The Fourier transform is defined not only for 1D signals but for functions of arbitrary dimension. Thus, 2D images are nothing special from a mathematical point of view.
Wilhelm Burger, Mark J. Burge

### 20. The Discrete Cosine Transform (DCT)

The Fourier transform and the DFT are designed for processing complex-valued signals, and they always produce a complex-valued spectrum even in the case where the original signal was strictly realvalued. The reason is that neither the real nor the imaginary part of the Fourier spectrum alone is sufficient to represent (i.e., reconstruct) the signal completely. In other words, the corresponding cosine (for the real part) or sine functions (for the imaginary part) alone do not constitute a complete set of basis functions.
Wilhelm Burger, Mark J. Burge

### 21. Geometric Operations

Common to all the filters and point operations described so far is the fact that they may change the intensity function of an image but the position of each pixel, and thus the geometry of the image, remains the same. The purpose of geometric operations, which are discussed in this chapter, is to deform an image by altering its geometry. Typical examples are shifting, rotating, or scaling images, as shown in Fig. 21.1. Geometric operations are frequently needed in practical applications, for example, in virtually any modern graphical computer interface.
Wilhelm Burger, Mark J. Burge

### 22. Pixel Interpolation

Interpolation is the process of estimating the intermediate values of a sampled function or signal at continuous positions or the attempt to reconstruct the original continuous function from a set of discrete samples. In the context of geometric operations this task arises from the fact that discrete pixel positions in one image are generally not mapped to discrete raster positions in the other image under some continuous geometric transformation T (or T –1, respectively).
Wilhelm Burger, Mark J. Burge

### 23. Image Matching and Registration

When we compare two images, we are faced with the following basic question: when are two images the same or similar, and how can this similarity be measured? Of course one could trivially define two images I 1, I 2 as being identical when all pixel values are the same (i.e., the difference I 1I 2 is zero). Although this kind of definition may be useful in specific applications, such as for detecting changes in successive images under constant lighting and camera conditions, simple pixel differencing is usually too inflexible to be of much practical use. Noise, quantization errors, small changes in lighting, and minute shifts or rotations can all create large numerical pixel differences for pairs of images that would still be perceived as perfectly identical by a human viewer.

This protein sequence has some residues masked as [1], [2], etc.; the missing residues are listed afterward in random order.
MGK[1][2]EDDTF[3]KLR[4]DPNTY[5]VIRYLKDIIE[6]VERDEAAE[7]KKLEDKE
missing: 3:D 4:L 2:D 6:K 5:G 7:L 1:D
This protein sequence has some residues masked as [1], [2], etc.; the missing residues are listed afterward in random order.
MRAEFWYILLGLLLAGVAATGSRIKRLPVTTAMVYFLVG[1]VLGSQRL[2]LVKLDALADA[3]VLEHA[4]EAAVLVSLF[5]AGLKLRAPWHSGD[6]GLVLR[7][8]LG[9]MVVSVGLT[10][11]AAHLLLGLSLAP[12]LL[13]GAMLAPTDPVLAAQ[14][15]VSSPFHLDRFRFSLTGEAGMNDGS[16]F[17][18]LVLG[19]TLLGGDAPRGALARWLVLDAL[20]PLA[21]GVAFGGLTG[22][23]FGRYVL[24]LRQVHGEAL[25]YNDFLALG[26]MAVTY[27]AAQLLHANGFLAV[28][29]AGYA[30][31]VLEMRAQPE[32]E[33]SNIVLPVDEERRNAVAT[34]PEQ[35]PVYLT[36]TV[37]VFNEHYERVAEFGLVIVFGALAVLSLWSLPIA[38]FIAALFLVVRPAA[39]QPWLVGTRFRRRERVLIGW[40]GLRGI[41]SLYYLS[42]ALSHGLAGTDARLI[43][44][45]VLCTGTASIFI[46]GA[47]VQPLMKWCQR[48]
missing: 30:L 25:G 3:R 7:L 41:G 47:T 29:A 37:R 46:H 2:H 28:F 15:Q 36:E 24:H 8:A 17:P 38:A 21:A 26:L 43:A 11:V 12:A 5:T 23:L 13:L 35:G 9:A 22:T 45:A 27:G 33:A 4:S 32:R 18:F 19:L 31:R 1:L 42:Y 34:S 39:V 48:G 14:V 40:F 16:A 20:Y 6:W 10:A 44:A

Wilhelm Burger, Mark J. Burge

### 24. Non-Rigid Image Matching

The correlation-based registration methods described in Chapter 23 are rigid in the sense that they provide for translation as the only form of geometric transformation and positioning is limited to whole pixel units. In this chapter we look at methods that are capable of registering a reference image under (almost) arbitrary geometric transformations, such as changes in rotation, scale, and affine distortion, and also to sub-pixel accuracy.
Wilhelm Burger, Mark J. Burge

### 25. Scale-Invariant Feature Transform (SIFT)

Many real applications require the localization of reference positions in one or more images, for example, for image alignment, removing distortions, object tracking, 3D reconstruction, etc. We have seen that corner points1 can be located quite reliably and independent of orientation. However, typical corner detectors only provide the position and strength of each candidate point, they do not provide any information about its characteristic or “identity” that could be used for matching. Another limitation is that most corner detectors only operate at a particular scale or resolution, since they are based on a rigid set of filters.
Wilhelm Burger, Mark J. Burge

### 26. Fourier Shape Descriptors

Fourier descriptors are an interesting method for modeling 2D shapes that are described as closed contours. Unlike polylines or splines, which are explicit and local descriptions of the contour, Fourier descriptors are global shape representations, that is, each component stands for a particular characteristic of the entire shape. If one component is changed, the whole shape will change. The advantage is that it is possible to capture coarse shape properties with only a few numeric values, and the level of detail can be increased (or decreased) by adding (or removing) descriptor elements. In the following, we describe what is called “cartesian” (or “elliptical”) Fourier descriptors, how they can be used to model the shape of closed 2D contours and how they can be adapted to compare shapes in a translation-, scale-, and rotation-invariant fashion.
Wilhelm Burger, Mark J. Burge